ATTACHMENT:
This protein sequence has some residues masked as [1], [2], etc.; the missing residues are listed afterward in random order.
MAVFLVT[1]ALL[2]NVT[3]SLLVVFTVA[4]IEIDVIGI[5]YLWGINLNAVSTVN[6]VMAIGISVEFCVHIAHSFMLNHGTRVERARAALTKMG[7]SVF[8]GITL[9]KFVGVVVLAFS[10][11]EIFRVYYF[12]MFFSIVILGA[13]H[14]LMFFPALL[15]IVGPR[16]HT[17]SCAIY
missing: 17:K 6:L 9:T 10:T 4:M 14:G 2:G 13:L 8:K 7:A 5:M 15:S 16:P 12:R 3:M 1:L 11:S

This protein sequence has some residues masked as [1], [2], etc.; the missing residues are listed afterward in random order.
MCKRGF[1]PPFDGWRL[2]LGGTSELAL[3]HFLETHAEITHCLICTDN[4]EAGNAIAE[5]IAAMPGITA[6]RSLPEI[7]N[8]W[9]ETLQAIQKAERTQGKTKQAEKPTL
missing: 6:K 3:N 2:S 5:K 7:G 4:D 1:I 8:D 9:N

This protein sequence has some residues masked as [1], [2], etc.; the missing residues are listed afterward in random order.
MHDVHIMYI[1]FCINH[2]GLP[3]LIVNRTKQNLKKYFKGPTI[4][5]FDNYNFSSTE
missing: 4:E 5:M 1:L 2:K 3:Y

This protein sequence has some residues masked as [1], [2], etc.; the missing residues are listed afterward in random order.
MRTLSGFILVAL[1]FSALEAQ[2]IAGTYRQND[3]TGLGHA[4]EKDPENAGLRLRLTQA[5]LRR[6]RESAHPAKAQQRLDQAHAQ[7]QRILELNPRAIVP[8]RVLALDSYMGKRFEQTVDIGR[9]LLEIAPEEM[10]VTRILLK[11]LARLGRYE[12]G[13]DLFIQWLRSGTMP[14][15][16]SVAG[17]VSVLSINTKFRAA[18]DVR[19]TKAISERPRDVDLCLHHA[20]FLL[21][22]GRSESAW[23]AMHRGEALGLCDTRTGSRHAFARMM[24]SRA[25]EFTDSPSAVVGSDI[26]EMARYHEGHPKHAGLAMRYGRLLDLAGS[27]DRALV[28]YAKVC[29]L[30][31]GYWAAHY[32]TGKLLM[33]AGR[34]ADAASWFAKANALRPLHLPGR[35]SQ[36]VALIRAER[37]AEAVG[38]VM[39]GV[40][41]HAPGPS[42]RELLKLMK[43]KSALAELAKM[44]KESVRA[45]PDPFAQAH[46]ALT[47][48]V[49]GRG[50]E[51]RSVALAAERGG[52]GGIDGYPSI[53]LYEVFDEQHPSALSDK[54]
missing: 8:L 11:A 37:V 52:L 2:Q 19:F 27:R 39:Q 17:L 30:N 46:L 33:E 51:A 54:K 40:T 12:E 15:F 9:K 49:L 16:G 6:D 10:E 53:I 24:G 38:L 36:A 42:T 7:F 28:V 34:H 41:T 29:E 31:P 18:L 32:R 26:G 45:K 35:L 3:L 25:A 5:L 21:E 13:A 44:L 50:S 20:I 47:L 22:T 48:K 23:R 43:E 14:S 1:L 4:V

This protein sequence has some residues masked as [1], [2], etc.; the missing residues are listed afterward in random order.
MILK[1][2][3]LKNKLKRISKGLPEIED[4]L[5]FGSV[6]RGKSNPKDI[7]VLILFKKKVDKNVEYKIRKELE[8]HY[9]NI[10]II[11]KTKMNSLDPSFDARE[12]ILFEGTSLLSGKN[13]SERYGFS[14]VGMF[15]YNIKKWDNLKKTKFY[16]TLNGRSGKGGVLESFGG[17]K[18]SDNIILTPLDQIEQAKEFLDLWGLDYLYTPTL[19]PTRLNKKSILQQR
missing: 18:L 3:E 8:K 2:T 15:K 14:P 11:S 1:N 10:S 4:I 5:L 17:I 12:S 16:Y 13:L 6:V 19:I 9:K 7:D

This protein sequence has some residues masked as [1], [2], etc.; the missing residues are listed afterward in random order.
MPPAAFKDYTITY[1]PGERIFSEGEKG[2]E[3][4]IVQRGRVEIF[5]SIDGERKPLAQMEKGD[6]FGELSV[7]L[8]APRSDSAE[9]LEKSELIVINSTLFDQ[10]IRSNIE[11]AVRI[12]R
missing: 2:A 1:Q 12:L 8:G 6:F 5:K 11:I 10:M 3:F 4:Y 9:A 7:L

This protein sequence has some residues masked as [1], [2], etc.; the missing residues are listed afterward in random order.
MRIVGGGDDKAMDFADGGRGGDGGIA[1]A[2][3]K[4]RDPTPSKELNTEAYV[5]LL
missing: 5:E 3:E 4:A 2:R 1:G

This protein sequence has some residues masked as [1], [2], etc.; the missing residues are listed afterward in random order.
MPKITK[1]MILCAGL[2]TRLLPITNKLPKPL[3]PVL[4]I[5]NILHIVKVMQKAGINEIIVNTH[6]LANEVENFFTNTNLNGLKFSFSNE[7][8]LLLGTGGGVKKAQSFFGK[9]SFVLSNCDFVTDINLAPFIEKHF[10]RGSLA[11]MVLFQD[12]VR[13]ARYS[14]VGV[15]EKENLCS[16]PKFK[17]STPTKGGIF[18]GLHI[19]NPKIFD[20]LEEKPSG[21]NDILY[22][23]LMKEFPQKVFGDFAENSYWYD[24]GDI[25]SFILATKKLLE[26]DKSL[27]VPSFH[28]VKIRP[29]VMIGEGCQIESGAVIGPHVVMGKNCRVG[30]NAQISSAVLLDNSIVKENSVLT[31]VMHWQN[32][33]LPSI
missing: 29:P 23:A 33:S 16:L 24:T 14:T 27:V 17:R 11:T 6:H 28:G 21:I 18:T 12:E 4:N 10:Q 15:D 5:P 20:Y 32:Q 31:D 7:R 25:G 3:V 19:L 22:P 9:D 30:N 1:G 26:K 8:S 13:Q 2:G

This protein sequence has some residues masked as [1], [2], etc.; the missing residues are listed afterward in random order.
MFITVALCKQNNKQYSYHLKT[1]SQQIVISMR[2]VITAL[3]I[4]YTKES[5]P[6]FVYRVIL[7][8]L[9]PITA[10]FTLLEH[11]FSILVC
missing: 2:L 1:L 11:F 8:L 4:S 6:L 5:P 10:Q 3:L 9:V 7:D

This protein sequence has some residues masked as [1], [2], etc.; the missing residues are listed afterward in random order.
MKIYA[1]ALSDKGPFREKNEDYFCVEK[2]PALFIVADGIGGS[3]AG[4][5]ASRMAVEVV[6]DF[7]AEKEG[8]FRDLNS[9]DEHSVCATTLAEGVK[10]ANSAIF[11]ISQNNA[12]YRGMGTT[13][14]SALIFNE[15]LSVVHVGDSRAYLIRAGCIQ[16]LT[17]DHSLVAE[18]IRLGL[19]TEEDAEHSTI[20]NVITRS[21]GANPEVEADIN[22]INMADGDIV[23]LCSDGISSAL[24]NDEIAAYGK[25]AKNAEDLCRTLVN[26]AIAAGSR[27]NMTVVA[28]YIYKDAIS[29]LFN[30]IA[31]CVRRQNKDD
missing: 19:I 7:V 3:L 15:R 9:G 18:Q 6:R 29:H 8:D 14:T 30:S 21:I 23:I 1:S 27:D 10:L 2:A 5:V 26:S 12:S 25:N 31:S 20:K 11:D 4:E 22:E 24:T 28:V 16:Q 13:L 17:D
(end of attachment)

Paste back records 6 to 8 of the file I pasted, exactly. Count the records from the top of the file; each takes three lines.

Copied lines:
This protein sequence has some residues masked as [1], [2], etc.; the missing residues are listed afterward in random order.
MPPAAFKDYTITY[1]PGERIFSEGEKG[2]E[3][4]IVQRGRVEIF[5]SIDGERKPLAQMEKGD[6]FGELSV[7]L[8]APRSDSAE[9]LEKSELIVINSTLFDQ[10]IRSNIE[11]AVRI[12]R
missing: 2:A 1:Q 12:L 8:G 6:F 5:K 11:I 10:M 3:F 4:Y 9:A 7:L

This protein sequence has some residues masked as [1], [2], etc.; the missing residues are listed afterward in random order.
MRIVGGGDDKAMDFADGGRGGDGGIA[1]A[2][3]K[4]RDPTPSKELNTEAYV[5]LL
missing: 5:E 3:E 4:A 2:R 1:G

This protein sequence has some residues masked as [1], [2], etc.; the missing residues are listed afterward in random order.
MPKITK[1]MILCAGL[2]TRLLPITNKLPKPL[3]PVL[4]I[5]NILHIVKVMQKAGINEIIVNTH[6]LANEVENFFTNTNLNGLKFSFSNE[7][8]LLLGTGGGVKKAQSFFGK[9]SFVLSNCDFVTDINLAPFIEKHF[10]RGSLA[11]MVLFQD[12]VR[13]ARYS[14]VGV[15]EKENLCS[16]PKFK[17]STPTKGGIF[18]GLHI[19]NPKIFD[20]LEEKPSG[21]NDILY[22][23]LMKEFPQKVFGDFAENSYWYD[24]GDI[25]SFILATKKLLE[26]DKSL[27]VPSFH[28]VKIRP[29]VMIGEGCQIESGAVIGPHVVMGKNCRVG[30]NAQISSAVLLDNSIVKENSVLT[31]VMHWQN[32][33]LPSI
missing: 29:P 23:A 33:S 16:L 24:T 14:T 27:V 17:R 11:T 6:H 28:G 21:I 18:T 12:E 4:N 10:Q 15:D 5:P 20:Y 32:Q 31:D 7:R 25:G 3:V 19:L 22:P 9:D 30:N 1:G 26:K 8:S 13:Q 2:G